am 9. Mai 2000
Life in Stalin's Russia must have been extremely hard for all concerned, yet Sheila Fitzpatrick has managed to create a fascinating and readable book. There is a great deal of detail based on meticulous research, but at the same time there is an awareness of ordinary people, and some humour: if you needed to invent a new life for yourself, it was best to claim that you had been born in Kiev, since their records were destroyed in the Civil War. The strongest message comes at the end, that with everything "homo sovieticus" had to endure, he/she was a survivor. As a teacher of 20th century history I can totally recommend this book to anyone, student or general reader, who wants to understand this period and these remarkable people.
am 15. Mai 2000
Fitzpatrick has produced an intriguing book about the miseries of everyday life in Stalin's Russia during the 1930s, when people had to struggle with a world which had been turned upside down by both the revolution and the turmoil of the collectivisation and industrialisation policies of the late 1920s and early 1930s. Using a wealth of sources, she shows with particular clarity the great incompetence of the bureaucracy, where everyone seemed more interested in fighting for influence than in serving the people. She also puts the focus on crime, hooliganism and how the lot of women was slowly improved through the chance to get a decent education. Fitzpatrick also does not disappoint with the crushing effect of the nightmare years of 1936-1938, when millions were executed or imprisoned during the Great Purge. A vital read for all those fascinated by the topic of Stalinism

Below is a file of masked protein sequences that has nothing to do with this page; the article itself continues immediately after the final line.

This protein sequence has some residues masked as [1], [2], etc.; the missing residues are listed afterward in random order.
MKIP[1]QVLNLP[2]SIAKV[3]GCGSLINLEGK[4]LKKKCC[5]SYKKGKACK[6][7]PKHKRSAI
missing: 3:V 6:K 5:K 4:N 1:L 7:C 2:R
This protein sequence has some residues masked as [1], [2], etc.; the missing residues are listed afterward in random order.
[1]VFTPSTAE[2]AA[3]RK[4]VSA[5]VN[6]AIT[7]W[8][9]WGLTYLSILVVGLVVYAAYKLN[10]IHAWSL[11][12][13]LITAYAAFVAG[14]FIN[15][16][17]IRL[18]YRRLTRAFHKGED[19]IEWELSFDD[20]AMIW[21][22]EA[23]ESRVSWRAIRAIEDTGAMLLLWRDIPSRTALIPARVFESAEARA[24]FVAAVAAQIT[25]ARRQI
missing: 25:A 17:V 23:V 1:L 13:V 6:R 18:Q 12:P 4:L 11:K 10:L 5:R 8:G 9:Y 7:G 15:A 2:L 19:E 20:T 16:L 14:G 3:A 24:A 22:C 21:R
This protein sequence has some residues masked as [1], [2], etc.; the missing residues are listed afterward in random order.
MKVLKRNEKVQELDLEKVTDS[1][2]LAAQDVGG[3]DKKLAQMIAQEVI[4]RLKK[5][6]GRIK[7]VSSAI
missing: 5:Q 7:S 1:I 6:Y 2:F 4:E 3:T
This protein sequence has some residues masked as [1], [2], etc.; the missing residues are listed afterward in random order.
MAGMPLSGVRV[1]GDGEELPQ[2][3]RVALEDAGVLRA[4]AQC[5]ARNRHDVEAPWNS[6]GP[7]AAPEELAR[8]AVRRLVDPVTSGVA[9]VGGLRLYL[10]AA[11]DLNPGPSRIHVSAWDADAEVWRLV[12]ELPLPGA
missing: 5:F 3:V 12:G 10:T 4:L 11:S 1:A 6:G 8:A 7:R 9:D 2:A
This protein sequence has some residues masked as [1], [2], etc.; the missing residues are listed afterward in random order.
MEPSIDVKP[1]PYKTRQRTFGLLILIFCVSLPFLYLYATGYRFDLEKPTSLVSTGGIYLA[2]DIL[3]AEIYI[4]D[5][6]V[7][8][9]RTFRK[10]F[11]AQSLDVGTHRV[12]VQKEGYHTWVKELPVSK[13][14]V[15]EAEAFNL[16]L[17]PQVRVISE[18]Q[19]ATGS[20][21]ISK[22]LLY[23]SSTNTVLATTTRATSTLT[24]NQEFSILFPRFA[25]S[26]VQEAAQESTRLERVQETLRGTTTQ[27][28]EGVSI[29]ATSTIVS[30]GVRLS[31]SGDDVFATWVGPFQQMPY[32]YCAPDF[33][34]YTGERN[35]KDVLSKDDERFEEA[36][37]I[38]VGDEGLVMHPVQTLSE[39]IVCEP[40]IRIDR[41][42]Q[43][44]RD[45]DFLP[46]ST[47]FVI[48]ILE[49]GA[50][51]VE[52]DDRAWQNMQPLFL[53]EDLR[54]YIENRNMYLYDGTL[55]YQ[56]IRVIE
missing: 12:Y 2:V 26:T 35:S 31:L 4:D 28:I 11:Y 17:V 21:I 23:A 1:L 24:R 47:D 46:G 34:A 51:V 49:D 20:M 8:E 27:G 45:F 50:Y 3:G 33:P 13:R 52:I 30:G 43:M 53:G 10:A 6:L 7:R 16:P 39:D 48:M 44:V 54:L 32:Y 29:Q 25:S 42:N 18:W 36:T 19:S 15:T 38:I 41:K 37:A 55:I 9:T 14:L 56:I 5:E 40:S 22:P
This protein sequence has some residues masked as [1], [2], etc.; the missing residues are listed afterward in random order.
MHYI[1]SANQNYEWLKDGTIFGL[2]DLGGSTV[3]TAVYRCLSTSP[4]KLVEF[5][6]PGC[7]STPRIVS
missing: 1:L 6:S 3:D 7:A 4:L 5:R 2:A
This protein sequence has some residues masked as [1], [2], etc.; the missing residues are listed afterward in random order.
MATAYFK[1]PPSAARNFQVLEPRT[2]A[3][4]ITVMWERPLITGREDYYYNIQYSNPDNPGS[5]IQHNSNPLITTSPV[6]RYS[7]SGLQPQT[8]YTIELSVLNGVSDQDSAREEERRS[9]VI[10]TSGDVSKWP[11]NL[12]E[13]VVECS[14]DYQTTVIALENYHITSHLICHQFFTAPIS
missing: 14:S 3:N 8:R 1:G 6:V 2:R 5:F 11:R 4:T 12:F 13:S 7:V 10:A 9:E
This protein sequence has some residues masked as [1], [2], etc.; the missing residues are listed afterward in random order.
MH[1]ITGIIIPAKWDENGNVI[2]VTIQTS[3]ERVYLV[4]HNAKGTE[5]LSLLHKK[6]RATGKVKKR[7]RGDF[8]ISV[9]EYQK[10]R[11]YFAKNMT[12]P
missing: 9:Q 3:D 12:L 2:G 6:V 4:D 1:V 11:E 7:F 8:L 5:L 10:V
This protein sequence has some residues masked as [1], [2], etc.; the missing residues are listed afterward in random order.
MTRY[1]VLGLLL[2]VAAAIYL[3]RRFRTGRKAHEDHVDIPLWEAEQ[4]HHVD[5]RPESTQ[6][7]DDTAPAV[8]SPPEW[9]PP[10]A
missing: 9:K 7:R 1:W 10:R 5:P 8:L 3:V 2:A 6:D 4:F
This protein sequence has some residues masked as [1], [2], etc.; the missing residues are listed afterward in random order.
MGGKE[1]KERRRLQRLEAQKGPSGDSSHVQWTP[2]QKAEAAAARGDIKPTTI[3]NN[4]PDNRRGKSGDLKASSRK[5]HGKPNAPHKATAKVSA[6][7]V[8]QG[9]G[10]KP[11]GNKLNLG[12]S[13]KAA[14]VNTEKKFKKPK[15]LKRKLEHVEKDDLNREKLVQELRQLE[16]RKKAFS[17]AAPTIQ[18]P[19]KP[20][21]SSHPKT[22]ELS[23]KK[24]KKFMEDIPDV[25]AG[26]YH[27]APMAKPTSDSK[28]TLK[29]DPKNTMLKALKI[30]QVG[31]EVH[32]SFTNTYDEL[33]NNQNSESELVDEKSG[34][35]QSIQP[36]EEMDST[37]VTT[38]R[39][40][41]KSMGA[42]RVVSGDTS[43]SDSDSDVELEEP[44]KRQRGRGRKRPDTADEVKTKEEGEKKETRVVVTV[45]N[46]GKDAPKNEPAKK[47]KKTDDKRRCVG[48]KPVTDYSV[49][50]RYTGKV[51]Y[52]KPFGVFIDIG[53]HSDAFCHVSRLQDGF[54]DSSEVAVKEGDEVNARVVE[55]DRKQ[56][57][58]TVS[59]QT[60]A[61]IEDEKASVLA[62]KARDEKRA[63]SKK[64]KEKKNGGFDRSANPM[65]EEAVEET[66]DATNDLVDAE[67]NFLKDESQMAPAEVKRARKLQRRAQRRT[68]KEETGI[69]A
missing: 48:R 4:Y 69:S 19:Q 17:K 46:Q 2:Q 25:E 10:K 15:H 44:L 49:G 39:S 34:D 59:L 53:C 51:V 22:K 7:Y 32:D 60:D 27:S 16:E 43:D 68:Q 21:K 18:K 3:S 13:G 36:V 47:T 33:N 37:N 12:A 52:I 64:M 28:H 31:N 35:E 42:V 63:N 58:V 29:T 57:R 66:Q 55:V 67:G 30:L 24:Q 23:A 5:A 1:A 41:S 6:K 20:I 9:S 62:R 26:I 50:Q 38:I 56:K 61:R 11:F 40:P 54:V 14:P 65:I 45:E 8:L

am 28. Juni 1999
If you want to learn about Joseph Stalin, try something else. Surprisingly, Stalin is reduced to a bit player in this book; the real players here are the bureaucrats staking out their territory and enforcing their small visions of the ideal Soviet society, and ordinary citizens denouncing other citizens for the smallest of gains. Changes resulting from the occasional fiat from on high - although almost never from Stalin himself, who protected his cult of personality by speaking only in the most general of terms - are examined, but the real meat is the lasting damage done by peers and government lackies.